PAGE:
Background The pathophysiology of lymphomas in auto immune disease (AID) involves persistent inflammation and activation of autoimmune B cells leading to NF-kB activation. The TNFAIP3 gene encodes the A20 protein, a central gatekeeper of NF-kB activation. Germinal abnormalities in TNFAIP3 have been associated with different AID and somatic mutations of the gene have been observed in several lymphoma subtypes, particularly MALT lymphoma, the lymphoma subtype most frequently associated with pSS.
Objectives To investigate whether TNFAIP3 abnormalities are involved in the lymphomagenesis process in pSS.
Methods The discovery set was constituted by 584 pSS patients including 25 patients with lymphoma and 451 controls of Caucasian ancestry, addressed by 48 Ancestry Informative Markers. Three SNPs encompassing the TNFAIP3 locus located on 6q23 (rs13192841, rs2230926 and rs6922466) and known to be associated with SLE and RA were genotyped. 19 additional patients with pSS and lymphoma were used for extension and replication. We sequenced all TNFAIP3 exons in germinal and lymphoma DNA from 20 pSS patients with lymphoma. Functional abnormalities of A20 were assessed by gene reporter assays.
Results The 3 TNFAIP3 SNPs were not significantly associated with risk of pSS. But multivariate analysis demonstrated a significant association between the rs2230926 SNP (coding for an amino acid substitution in exon 3) and pSS complicated by lymphoma: OR vs controls = 3.36 (95%CI 1.34 - 8.42) p= 0.0097, OR vs pSS without lymphoma = 3.26 [95%CI 1.31 – 8.12], p=0.011. TNFAIP3 gene sequencing of germinal DNA from 43 patients with pSS and lymphoma confirmed the more frequent presence of the rs2230926G risk variant in 11/43 patients (25.6%, versus 11% in controls, p=0.018). Twelve of the 20 (60%) patients with paired germinal and lymphoma TNFAIP3 sequence data had functional abnormalities of A20. The frequency was even higher (77%) among pSS patients with MALT lymphoma (n=28). Mutated A20 variants (rs2230926G and GG insertion) were both less effective than the wild type A20 in inhibiting NF-kB-dependent activation (p< 0.0001).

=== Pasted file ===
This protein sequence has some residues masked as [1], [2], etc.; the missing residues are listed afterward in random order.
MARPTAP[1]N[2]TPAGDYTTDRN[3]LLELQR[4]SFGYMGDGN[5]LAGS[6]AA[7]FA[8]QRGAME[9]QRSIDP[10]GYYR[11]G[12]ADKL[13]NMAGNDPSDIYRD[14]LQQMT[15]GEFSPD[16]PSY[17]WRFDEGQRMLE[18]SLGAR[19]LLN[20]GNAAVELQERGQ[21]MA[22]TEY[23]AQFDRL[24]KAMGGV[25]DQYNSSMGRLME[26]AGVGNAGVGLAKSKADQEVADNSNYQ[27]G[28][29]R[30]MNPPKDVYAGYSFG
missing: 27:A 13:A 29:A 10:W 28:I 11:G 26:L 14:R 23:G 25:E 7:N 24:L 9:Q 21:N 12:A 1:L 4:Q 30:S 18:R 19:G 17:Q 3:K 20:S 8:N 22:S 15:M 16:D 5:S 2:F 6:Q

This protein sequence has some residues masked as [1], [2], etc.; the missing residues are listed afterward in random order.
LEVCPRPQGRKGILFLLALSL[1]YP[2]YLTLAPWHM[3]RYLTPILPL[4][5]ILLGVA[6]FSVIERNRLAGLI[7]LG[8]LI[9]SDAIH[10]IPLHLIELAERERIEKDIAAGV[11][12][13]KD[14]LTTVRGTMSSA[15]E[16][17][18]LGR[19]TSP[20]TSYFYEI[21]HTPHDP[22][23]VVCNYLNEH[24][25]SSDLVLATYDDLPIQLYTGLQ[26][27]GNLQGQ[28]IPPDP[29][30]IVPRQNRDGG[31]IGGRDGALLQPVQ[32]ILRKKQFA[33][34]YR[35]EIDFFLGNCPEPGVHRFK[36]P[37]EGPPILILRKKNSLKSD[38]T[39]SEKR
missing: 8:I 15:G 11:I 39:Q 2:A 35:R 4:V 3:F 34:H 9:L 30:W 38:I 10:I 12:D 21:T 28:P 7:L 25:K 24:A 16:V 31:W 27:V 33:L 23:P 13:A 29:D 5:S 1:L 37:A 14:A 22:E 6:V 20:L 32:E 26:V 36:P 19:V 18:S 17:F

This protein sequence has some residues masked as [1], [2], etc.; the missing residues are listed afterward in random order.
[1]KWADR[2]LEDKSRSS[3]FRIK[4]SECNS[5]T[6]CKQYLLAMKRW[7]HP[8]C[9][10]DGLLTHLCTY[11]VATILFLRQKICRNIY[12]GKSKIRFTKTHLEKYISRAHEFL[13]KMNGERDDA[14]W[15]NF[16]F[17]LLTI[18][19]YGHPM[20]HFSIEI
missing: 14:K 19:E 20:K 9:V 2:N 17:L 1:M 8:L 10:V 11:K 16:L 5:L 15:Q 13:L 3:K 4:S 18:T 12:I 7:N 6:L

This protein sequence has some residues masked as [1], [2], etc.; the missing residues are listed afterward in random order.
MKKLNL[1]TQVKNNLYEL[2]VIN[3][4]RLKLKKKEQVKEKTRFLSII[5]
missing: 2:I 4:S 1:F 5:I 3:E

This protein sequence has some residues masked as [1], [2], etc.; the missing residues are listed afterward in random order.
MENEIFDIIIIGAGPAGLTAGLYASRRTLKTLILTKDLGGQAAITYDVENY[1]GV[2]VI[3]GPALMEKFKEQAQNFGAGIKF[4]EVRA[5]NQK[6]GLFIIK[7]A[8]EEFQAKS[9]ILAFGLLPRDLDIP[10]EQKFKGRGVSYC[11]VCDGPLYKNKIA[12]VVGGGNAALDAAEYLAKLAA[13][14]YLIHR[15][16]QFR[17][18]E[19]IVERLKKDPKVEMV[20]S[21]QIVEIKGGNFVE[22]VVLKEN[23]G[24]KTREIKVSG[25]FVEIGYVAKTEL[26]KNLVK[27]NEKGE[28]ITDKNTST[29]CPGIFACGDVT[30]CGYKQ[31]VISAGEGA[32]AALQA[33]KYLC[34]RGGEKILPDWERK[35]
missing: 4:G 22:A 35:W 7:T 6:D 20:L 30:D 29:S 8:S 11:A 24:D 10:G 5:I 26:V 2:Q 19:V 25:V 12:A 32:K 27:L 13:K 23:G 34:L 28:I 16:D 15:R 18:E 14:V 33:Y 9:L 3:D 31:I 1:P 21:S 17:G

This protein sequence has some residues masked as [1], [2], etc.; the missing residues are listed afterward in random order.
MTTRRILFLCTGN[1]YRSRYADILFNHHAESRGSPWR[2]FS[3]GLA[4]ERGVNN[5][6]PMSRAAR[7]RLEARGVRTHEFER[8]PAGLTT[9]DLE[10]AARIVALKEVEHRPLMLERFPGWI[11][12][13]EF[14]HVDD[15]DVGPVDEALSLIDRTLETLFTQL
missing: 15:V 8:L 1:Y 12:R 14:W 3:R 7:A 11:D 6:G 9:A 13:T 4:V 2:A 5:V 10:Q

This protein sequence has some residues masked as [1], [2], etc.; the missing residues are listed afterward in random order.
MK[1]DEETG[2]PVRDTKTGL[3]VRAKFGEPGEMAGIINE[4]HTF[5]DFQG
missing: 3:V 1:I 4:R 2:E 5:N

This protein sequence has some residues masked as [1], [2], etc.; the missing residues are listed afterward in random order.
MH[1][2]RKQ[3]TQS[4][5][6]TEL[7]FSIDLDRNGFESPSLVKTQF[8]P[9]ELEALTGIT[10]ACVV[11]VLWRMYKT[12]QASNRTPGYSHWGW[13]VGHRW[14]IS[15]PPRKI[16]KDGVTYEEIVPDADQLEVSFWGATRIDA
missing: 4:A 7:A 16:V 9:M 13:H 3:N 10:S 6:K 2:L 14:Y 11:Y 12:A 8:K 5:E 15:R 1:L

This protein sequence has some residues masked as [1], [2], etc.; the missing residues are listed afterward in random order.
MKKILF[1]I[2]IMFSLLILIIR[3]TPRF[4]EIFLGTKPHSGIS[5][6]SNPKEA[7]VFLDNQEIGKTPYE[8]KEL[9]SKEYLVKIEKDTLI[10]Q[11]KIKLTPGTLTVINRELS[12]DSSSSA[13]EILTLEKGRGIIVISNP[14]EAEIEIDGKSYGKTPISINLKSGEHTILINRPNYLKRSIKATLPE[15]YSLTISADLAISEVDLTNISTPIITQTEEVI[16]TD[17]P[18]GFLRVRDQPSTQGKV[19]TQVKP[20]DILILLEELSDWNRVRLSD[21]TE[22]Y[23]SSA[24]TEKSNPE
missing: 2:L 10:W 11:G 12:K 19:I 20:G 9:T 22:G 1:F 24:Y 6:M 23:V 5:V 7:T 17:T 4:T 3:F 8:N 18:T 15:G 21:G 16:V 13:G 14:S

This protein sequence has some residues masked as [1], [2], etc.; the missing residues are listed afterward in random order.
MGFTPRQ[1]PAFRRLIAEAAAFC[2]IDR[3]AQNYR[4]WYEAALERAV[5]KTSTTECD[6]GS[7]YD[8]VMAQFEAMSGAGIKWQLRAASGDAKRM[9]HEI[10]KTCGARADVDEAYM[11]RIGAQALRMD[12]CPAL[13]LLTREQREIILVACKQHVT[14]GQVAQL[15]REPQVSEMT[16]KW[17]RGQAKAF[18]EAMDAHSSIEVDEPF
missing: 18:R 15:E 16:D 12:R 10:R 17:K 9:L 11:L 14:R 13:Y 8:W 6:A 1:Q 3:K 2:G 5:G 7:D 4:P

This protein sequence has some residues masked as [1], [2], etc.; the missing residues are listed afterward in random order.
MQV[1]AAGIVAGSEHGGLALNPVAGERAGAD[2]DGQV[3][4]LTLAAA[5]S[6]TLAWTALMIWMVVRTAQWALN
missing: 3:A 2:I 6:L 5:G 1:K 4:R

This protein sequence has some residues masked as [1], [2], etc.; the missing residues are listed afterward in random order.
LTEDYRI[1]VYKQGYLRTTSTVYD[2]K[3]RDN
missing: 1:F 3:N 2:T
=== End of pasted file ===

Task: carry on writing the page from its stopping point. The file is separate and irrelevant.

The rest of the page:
Conclusions This study demonstrates that A20 inactivation plays a key role in lymphomagenesis in the context of autoimmunity. It supports a scenario in which the presence of germinal and/or somatic abnormalities of genes leading to impaired control of NF-kB activation in B cells continuously stimulated by autoimmunity enhances the risk of lymphoma.
Disclosure of Interest None Declared